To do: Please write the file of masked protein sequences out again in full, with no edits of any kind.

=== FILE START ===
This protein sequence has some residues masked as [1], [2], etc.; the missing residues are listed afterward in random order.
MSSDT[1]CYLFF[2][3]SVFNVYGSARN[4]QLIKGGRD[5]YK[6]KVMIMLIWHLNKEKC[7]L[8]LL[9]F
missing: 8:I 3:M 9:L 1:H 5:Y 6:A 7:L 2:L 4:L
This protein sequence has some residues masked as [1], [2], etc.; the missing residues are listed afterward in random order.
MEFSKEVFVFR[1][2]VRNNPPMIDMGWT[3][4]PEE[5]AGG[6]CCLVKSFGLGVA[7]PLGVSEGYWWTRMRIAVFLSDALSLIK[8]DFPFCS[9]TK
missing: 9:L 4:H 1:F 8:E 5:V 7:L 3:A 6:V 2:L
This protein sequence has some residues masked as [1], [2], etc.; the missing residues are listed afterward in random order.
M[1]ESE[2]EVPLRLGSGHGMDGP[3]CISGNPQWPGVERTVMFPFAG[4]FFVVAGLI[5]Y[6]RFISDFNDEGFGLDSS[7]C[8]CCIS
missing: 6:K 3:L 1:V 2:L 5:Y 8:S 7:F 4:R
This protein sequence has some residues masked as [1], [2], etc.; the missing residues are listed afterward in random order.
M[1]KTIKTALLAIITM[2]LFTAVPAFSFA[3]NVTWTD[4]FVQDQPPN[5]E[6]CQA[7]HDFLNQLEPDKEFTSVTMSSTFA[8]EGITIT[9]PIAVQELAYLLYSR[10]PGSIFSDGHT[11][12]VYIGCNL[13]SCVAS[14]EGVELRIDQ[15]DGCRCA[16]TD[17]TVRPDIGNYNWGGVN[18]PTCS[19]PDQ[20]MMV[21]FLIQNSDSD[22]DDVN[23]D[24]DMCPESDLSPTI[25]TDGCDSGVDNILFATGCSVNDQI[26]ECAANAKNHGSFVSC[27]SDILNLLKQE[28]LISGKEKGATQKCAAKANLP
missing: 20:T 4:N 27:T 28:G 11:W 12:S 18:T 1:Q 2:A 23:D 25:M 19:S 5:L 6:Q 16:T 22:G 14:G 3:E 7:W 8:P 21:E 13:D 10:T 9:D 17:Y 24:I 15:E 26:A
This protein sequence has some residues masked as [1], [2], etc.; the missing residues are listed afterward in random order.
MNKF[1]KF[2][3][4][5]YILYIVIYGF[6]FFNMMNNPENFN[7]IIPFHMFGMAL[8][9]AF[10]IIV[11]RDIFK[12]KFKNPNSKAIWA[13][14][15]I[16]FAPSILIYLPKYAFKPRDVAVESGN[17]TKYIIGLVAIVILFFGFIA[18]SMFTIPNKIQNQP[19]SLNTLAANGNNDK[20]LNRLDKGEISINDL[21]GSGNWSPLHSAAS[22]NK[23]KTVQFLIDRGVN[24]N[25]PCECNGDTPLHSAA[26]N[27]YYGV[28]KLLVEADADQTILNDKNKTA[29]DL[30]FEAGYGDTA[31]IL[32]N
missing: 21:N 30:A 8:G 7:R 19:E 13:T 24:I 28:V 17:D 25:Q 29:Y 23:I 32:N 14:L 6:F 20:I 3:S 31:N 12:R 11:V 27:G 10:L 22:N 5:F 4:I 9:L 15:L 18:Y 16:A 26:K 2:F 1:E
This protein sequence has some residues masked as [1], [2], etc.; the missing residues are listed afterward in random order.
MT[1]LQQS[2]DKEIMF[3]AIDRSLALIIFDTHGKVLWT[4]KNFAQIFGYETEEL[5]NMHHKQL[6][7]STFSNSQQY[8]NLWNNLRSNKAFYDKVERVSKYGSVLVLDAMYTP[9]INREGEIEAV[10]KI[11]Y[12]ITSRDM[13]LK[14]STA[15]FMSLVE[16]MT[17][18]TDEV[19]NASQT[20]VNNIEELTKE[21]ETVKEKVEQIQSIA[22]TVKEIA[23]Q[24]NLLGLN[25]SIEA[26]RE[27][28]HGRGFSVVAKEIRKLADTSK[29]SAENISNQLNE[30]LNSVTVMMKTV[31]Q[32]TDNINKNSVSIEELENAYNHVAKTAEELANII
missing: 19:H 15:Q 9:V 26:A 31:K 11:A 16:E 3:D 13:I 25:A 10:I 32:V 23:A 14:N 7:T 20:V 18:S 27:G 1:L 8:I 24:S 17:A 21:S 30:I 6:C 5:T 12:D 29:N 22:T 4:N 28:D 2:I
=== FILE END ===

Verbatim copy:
This protein sequence has some residues masked as [1], [2], etc.; the missing residues are listed afterward in random order.
MSSDT[1]CYLFF[2][3]SVFNVYGSARN[4]QLIKGGRD[5]YK[6]KVMIMLIWHLNKEKC[7]L[8]LL[9]F
missing: 8:I 3:M 9:L 1:H 5:Y 6:A 7:L 2:L 4:L
This protein sequence has some residues masked as [1], [2], etc.; the missing residues are listed afterward in random order.
MEFSKEVFVFR[1][2]VRNNPPMIDMGWT[3][4]PEE[5]AGG[6]CCLVKSFGLGVA[7]PLGVSEGYWWTRMRIAVFLSDALSLIK[8]DFPFCS[9]TK
missing: 9:L 4:H 1:F 8:E 5:V 7:L 3:A 6:V 2:L
This protein sequence has some residues masked as [1], [2], etc.; the missing residues are listed afterward in random order.
M[1]ESE[2]EVPLRLGSGHGMDGP[3]CISGNPQWPGVERTVMFPFAG[4]FFVVAGLI[5]Y[6]RFISDFNDEGFGLDSS[7]C[8]CCIS
missing: 6:K 3:L 1:V 2:L 5:Y 8:S 7:F 4:R
This protein sequence has some residues masked as [1], [2], etc.; the missing residues are listed afterward in random order.
M[1]KTIKTALLAIITM[2]LFTAVPAFSFA[3]NVTWTD[4]FVQDQPPN[5]E[6]CQA[7]HDFLNQLEPDKEFTSVTMSSTFA[8]EGITIT[9]PIAVQELAYLLYSR[10]PGSIFSDGHT[11][12]VYIGCNL[13]SCVAS[14]EGVELRIDQ[15]DGCRCA[16]TD[17]TVRPDIGNYNWGGVN[18]PTCS[19]PDQ[20]MMV[21]FLIQNSDSD[22]DDVN[23]D[24]DMCPESDLSPTI[25]TDGCDSGVDNILFATGCSVNDQI[26]ECAANAKNHGSFVSC[27]SDILNLLKQE[28]LISGKEKGATQKCAAKANLP
missing: 20:T 4:N 27:T 28:G 11:W 12:S 18:T 1:Q 2:A 23:D 25:M 19:S 5:L 6:Q 16:T 22:G 14:G 3:E 7:W 8:P 21:E 13:D 10:T 9:D 17:Y 24:I 15:E 26:A
This protein sequence has some residues masked as [1], [2], etc.; the missing residues are listed afterward in random order.
MNKF[1]KF[2][3][4][5]YILYIVIYGF[6]FFNMMNNPENFN[7]IIPFHMFGMAL[8][9]AF[10]IIV[11]RDIFK[12]KFKNPNSKAIWA[13][14][15]I[16]FAPSILIYLPKYAFKPRDVAVESGN[17]TKYIIGLVAIVILFFGFIA[18]SMFTIPNKIQNQP[19]SLNTLAANGNNDK[20]LNRLDKGEISINDL[21]GSGNWSPLHSAAS[22]NK[23]KTVQFLIDRGVN[24]N[25]PCECNGDTPLHSAA[26]N[27]YYGV[28]KLLVEADADQTILNDKNKTA[29]DL[30]FEAGYGDTA[31]IL[32]N
missing: 21:N 30:A 8:G 7:R 19:E 13:T 24:I 28:V 17:D 25:Q 29:Y 23:I 32:N 14:L 6:F 20:I 3:S 31:N 12:R 11:V 27:G 10:L 22:N 5:F 4:I 9:L 15:L 18:Y 16:A 26:K 2:F 1:E
This protein sequence has some residues masked as [1], [2], etc.; the missing residues are listed afterward in random order.
MT[1]LQQS[2]DKEIMF[3]AIDRSLALIIFDTHGKVLWT[4]KNFAQIFGYETEEL[5]NMHHKQL[6][7]STFSNSQQY[8]NLWNNLRSNKAFYDKVERVSKYGSVLVLDAMYTP[9]INREGEIEAV[10]KI[11]Y[12]ITSRDM[13]LK[14]STA[15]FMSLVE[16]MT[17][18]TDEV[19]NASQT[20]VNNIEELTKE[21]ETVKEKVEQIQSIA[22]TVKEIA[23]Q[24]NLLGLN[25]SIEA[26]RE[27][28]HGRGFSVVAKEIRKLADTSK[29]SAENISNQLNE[30]LNSVTVMMKTV[31]Q[32]TDNINKNSVSIEELENAYNHVAKTAEELANII
missing: 19:H 15:Q 9:V 26:A 31:K 11:A 16:E 3:D 13:I 25:A 10:I 32:V 23:A 14:N 7:T 20:V 18:S 27:G 1:L 8:I 24:S 17:A 21:S 30:I 6:C 5:T 12:D 29:N 22:T 4:N 28:D 2:I